Updated:January 9, 2023, 7:35 P.M.
Lourdes Juan wears many hats—one of them is of a food security activist
By Charmaine Y. Rodriguez
Shocked at how much unsold pieces of bread a bakery in Calgary had before it closed for the day, Lourdes Juan founded Leftovers Foundation in 2012.
Today, the organization works with close to a hundred restaurants, bakeries and groceries in Alberta to keep more than 300,000 pounds of edible food out of landfills every single year by repurposing it through partnerships with local businesses or redirecting excess food to hungry Albertans who need it the most, according to tedxcalgary.ca.
She is also a very successful entrepreneur–an unusual feat for Canadians of Filipino descent. These are just some of Juan’s accomplishments that made her land in the 20 Compelling Calgarians of 2023 list.
Each year, the Calgary Herald honours 20 Calgarians making their mark in our community and beyond who are worth keeping an eye on in the year ahead. Their achievements are significant but are at times outside the public spotlight.
Juan’s accomplishments — entrepreneur, urban planner, tech startup founder, food security activist — are closely tied to the strengths of her tight-knit Filipino-Canadian family, the paper’s article read.
“She (University of Calgary master’s of environmental design) founded her own planning firm, Hive Developments; launched Soma Spa; is founder of Leftovers Foundation — one of Canada’s largest, tech-enabled food rescue charities — and of social enterprise Fresh Routes Inc., a mobile grocery store providing healthy and affordable food,” it added.
In 2019, Lourdes and her team launched Fresh Routes, a social enterprise that creates new ways of providing healthy and affordable food to Canadians including through Calgary’s first mobile grocery store.
In 2022, she started Knead Technologies, an app helping food rescue organizations manage logistics (“the Uber of food rescue”), and is a startup that earned financial backing in 2022’s Alberta Innovates/The51 HerStory pitch competition.
Juan’s family has always lived by a quote from missionary Stephen Grellet, which is pasted inside her grandfather’s old law books: “I shall pass through this world but once. Any good . . . I can do or any kindness that I can show to any human being, let me do it now. Let me not defer or neglect it, for I shall not pass this way again.”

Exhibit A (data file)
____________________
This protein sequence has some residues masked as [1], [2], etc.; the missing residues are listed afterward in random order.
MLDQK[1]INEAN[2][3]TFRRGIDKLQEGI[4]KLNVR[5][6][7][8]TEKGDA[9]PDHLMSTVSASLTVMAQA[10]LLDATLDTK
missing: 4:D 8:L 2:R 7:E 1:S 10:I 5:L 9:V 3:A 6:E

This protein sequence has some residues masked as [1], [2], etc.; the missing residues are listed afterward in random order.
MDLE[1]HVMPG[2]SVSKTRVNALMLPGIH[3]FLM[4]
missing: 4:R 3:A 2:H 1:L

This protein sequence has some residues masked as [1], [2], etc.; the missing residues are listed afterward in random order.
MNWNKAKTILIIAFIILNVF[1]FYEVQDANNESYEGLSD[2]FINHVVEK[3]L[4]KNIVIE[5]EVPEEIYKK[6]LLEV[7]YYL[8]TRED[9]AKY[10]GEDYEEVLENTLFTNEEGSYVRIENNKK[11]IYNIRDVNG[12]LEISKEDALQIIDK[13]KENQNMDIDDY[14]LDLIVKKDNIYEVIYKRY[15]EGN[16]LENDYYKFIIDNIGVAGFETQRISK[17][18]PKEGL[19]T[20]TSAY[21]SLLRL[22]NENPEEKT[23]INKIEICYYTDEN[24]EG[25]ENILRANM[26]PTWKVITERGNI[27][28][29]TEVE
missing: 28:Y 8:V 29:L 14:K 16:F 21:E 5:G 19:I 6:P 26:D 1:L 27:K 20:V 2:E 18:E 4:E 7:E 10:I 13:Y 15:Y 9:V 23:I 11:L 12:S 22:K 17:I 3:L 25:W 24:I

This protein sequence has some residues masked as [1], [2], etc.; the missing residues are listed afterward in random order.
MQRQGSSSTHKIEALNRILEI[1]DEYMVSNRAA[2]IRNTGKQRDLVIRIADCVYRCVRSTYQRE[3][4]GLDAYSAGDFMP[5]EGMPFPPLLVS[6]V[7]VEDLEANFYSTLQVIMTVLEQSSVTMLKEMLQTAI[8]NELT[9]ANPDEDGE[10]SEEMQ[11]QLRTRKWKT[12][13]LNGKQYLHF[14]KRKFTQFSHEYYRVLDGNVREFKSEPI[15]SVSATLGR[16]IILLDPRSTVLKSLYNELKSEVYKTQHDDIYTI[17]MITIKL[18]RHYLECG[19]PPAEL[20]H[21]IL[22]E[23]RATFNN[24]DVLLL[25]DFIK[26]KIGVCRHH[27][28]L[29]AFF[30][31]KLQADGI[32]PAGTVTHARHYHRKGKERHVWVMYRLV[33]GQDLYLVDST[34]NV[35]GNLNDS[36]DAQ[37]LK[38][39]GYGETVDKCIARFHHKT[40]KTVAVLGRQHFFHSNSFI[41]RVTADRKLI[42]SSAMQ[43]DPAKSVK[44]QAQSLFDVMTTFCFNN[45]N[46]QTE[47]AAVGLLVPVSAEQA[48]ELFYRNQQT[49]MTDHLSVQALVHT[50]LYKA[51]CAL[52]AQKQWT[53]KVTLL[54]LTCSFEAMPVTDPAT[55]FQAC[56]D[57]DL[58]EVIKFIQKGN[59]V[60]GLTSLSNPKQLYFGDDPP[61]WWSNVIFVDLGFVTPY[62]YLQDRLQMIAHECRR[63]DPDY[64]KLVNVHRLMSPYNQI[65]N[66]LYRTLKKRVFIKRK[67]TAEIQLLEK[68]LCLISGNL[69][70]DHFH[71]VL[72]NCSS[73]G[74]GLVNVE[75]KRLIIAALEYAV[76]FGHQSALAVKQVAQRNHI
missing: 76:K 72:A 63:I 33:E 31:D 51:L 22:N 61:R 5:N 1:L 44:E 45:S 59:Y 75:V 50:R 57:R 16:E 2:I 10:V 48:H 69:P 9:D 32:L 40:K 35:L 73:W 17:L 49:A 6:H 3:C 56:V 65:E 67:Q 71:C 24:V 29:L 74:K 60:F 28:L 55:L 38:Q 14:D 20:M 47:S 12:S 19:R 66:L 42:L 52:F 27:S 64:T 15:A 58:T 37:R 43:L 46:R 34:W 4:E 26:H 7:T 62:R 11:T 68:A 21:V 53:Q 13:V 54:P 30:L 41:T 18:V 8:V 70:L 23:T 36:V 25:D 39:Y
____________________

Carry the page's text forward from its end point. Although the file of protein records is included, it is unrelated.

Her grandfather’s life made a great impact on her and inspired her to do all these things.
“My grandfather, a lawyer in the Philippines, worked as a janitor in Canada (where his legal training was not accepted) to ensure his kids, including my dad, got a university education,” she said in the same article.
Aside from her grandfather, her own parents modeled great work ethic.
Her mother worked three jobs while raising three kids and going to night school while her father ran his own engineering firm specializing in mechanical engineering failure analysis
“So we grew up knowing how things worked. I got that problem-solving hat,” Juan added.
That hat’s won her numerous awards, including the Culbert Family Philanthropy Award from the United Way, the L’Oreal Paris Women of Worth Award, and a UCalgary Alumni Arch Award, the Calgary Herald added.
The proud 38-year-old mother of a young son, named after her father who died in 2022, has earned funding — after a successful YMCA pilot program — to expand Fresh Routes this year, including a possible bricks-and-mortar outlet, while her logistics app will help food rescue organizations around the world.
And Juan will continue searching for innovative concepts that get “food to people, with dignity,” the article added.